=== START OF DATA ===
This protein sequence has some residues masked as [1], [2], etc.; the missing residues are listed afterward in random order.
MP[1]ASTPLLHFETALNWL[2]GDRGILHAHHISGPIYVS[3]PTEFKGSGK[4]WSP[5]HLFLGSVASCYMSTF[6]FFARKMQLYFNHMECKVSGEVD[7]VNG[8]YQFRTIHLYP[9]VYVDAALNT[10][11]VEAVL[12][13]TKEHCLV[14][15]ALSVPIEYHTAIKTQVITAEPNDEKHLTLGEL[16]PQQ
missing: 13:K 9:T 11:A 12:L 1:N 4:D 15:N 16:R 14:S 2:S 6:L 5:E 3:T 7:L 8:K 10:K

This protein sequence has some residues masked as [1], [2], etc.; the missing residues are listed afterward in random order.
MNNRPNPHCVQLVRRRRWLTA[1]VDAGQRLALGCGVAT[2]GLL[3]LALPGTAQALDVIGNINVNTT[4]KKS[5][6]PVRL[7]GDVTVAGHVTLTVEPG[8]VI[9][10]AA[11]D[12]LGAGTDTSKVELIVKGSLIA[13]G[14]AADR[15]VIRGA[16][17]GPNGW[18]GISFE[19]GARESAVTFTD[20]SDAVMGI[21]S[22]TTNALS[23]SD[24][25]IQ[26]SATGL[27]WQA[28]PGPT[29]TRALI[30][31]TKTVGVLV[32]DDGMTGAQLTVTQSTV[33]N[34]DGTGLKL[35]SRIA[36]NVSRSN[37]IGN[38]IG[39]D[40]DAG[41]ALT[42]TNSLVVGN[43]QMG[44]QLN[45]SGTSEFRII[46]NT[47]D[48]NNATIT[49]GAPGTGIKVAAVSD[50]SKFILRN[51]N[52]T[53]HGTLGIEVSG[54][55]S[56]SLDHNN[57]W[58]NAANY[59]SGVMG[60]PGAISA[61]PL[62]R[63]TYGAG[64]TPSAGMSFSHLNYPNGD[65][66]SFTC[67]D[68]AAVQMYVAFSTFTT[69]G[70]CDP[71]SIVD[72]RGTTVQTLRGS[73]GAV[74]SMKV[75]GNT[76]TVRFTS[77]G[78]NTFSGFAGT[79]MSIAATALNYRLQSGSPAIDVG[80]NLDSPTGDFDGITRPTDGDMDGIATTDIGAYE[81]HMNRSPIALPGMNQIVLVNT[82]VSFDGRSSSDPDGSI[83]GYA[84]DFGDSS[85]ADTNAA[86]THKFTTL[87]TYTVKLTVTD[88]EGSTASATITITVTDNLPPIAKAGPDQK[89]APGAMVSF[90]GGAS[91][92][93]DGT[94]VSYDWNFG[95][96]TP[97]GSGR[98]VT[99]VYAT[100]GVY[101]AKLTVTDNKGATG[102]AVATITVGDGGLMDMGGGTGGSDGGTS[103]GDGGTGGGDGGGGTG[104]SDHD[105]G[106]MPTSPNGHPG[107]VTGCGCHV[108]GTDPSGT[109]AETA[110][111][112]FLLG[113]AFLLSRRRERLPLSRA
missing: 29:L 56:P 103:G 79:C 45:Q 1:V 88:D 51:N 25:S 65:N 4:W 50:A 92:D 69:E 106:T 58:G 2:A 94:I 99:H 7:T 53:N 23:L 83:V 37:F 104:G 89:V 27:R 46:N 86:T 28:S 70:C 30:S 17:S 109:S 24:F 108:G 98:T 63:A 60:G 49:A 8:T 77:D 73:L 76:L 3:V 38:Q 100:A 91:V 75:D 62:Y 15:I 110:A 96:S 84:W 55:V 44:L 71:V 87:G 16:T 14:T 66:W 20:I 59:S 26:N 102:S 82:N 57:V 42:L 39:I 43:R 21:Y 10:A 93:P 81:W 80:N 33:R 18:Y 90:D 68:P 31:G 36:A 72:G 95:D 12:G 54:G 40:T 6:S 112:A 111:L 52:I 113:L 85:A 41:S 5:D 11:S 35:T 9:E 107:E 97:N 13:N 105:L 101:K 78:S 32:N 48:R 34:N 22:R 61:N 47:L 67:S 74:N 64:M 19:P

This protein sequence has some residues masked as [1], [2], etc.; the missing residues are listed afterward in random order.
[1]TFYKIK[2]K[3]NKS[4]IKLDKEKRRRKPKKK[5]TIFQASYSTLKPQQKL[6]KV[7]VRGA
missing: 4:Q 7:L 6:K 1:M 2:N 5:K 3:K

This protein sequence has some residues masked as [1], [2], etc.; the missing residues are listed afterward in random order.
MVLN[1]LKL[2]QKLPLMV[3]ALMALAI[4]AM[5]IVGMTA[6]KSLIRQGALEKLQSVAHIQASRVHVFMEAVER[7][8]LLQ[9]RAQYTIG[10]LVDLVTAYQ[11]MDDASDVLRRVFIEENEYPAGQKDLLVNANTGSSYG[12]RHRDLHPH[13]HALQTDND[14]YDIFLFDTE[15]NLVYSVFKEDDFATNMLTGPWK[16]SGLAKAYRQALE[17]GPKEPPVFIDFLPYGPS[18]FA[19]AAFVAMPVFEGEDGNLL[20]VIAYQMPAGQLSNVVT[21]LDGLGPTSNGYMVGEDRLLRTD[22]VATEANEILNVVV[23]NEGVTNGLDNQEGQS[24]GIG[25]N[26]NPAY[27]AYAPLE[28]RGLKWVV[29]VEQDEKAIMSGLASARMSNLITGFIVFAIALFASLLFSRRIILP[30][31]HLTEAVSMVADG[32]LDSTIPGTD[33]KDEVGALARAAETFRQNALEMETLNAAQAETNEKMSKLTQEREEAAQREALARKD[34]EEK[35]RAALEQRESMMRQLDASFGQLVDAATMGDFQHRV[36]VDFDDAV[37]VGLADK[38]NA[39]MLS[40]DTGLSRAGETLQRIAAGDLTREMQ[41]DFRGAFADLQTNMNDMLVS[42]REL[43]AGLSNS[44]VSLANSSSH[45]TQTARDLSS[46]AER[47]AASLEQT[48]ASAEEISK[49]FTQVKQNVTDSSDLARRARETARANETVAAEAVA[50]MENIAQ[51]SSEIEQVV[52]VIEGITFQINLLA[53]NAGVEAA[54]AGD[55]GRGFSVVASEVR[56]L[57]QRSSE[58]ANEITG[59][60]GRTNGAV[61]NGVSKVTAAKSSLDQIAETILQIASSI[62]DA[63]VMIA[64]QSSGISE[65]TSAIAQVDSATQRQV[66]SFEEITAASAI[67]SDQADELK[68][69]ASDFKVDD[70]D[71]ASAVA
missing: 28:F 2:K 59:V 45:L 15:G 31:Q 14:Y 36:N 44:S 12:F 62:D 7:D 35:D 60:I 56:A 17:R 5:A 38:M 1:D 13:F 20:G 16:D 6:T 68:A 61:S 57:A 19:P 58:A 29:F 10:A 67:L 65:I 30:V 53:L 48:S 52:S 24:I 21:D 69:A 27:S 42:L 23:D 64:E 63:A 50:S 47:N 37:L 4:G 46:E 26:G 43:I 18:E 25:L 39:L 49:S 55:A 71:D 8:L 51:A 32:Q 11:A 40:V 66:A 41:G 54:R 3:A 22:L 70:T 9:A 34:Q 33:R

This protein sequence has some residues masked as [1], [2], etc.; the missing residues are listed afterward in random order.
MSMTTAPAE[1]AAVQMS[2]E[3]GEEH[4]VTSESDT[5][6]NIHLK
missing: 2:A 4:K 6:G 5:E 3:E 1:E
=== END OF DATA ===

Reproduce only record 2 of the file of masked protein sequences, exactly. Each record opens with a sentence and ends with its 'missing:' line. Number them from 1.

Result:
This protein sequence has some residues masked as [1], [2], etc.; the missing residues are listed afterward in random order.
MNNRPNPHCVQLVRRRRWLTA[1]VDAGQRLALGCGVAT[2]GLL[3]LALPGTAQALDVIGNINVNTT[4]KKS[5][6]PVRL[7]GDVTVAGHVTLTVEPG[8]VI[9][10]AA[11]D[12]LGAGTDTSKVELIVKGSLIA[13]G[14]AADR[15]VIRGA[16][17]GPNGW[18]GISFE[19]GARESAVTFTD[20]SDAVMGI[21]S[22]TTNALS[23]SD[24][25]IQ[26]SATGL[27]WQA[28]PGPT[29]TRALI[30][31]TKTVGVLV[32]DDGMTGAQLTVTQSTV[33]N[34]DGTGLKL[35]SRIA[36]NVSRSN[37]IGN[38]IG[39]D[40]DAG[41]ALT[42]TNSLVVGN[43]QMG[44]QLN[45]SGTSEFRII[46]NT[47]D[48]NNATIT[49]GAPGTGIKVAAVSD[50]SKFILRN[51]N[52]T[53]HGTLGIEVSG[54][55]S[56]SLDHNN[57]W[58]NAANY[59]SGVMG[60]PGAISA[61]PL[62]R[63]TYGAG[64]TPSAGMSFSHLNYPNGD[65][66]SFTC[67]D[68]AAVQMYVAFSTFTT[69]G[70]CDP[71]SIVD[72]RGTTVQTLRGS[73]GAV[74]SMKV[75]GNT[76]TVRFTS[77]G[78]NTFSGFAGT[79]MSIAATALNYRLQSGSPAIDVG[80]NLDSPTGDFDGITRPTDGDMDGIATTDIGAYE[81]HMNRSPIALPGMNQIVLVNT[82]VSFDGRSSSDPDGSI[83]GYA[84]DFGDSS[85]ADTNAA[86]THKFTTL[87]TYTVKLTVTD[88]EGSTASATITITVTDNLPPIAKAGPDQK[89]APGAMVSF[90]GGAS[91][92][93]DGT[94]VSYDWNFG[95][96]TP[97]GSGR[98]VT[99]VYAT[100]GVY[101]AKLTVTDNKGATG[102]AVATITVGDGGLMDMGGGTGGSDGGTS[103]GDGGTGGGDGGGGTG[104]SDHD[105]G[106]MPTSPNGHPG[107]VTGCGCHV[108]GTDPSGT[109]AETA[110][111][112]FLLG[113]AFLLSRRRERLPLSRA
missing: 29:L 56:P 103:G 79:C 45:Q 1:V 88:D 51:N 25:S 65:N 4:W 50:A 92:D 69:E 106:T 58:G 2:A 94:I 99:H 7:T 53:N 23:L 83:V 37:F 104:G 89:V 27:R 46:N 86:T 28:S 70:C 30:S 17:S 109:S 24:F 108:G 98:T 63:A 60:G 49:A 8:T 77:D 73:L 76:L 3:V 38:Q 100:A 91:V 75:D 62:Y 15:I 110:A 96:S 84:W 55:V 44:L 71:V 87:G 16:T 14:T 66:W 20:I 59:S 26:N 102:S 82:N 57:V 42:L 39:I 43:R 21:Y 10:A 93:P 81:W 80:N 33:R 18:Y 90:D 68:P 31:G 36:A 72:G 95:D 12:G 54:G 40:T 6:S 112:A 111:L 52:I 113:L 85:A 41:S 5:D 11:S 35:T 9:E 107:E 97:N 13:N 105:L 101:K 78:S 32:N 48:R 34:N 22:R 61:N 47:L 67:S 74:N 64:M 19:P